Houser, Christine


Specially Appointed Assistant Professor

Research Field

Solid Earth geophysics


Web Page

Google Scholar Profile


Research Interests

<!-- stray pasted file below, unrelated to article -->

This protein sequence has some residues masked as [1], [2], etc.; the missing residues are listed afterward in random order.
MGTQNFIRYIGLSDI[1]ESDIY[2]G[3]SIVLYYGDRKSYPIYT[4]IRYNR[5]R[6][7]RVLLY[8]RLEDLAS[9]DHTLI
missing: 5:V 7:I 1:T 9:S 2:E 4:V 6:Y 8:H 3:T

My research is the collection and analysis of long-period seismic waves that travel through the Earth’s deepest interior to map anomalous regions of the Earth’s mantle. Through my seismology work, I unravel the mysteries of the deep Earth such as the fate of subducting lithosphere and the origin of lower mantle super structures. Through international research collaborations, there are vast amounts of seismic data available from across the globe. It is an exciting time for solid Earth geophysics due to this high quality seismic data as well as continuing advancements in mineral physics, geochemistry, and geodynamics. By combining these disciplines, we are reaching the stage of performing three-dimensional remote structural geology of the Earth’s deep mantle. I am currently developing scenarios to explain observed structures which are either seismically fast or slow relative to the surrounding mantle. These velocity variations reveal chemically and/or thermally distinct rock that may be primordial from the Earth’s early formation or the result of processes that have shaped the Earth since then. The mantle contains the relics of plate tectonics which is the Earth’s unique style of convection that releases heat from the interior through recycling of the crust and mantle lithosphere. I seek to understand how velocity anomalies in the deep mantle can help answer fundamental questions of how our planet has evolved and is currently evolving.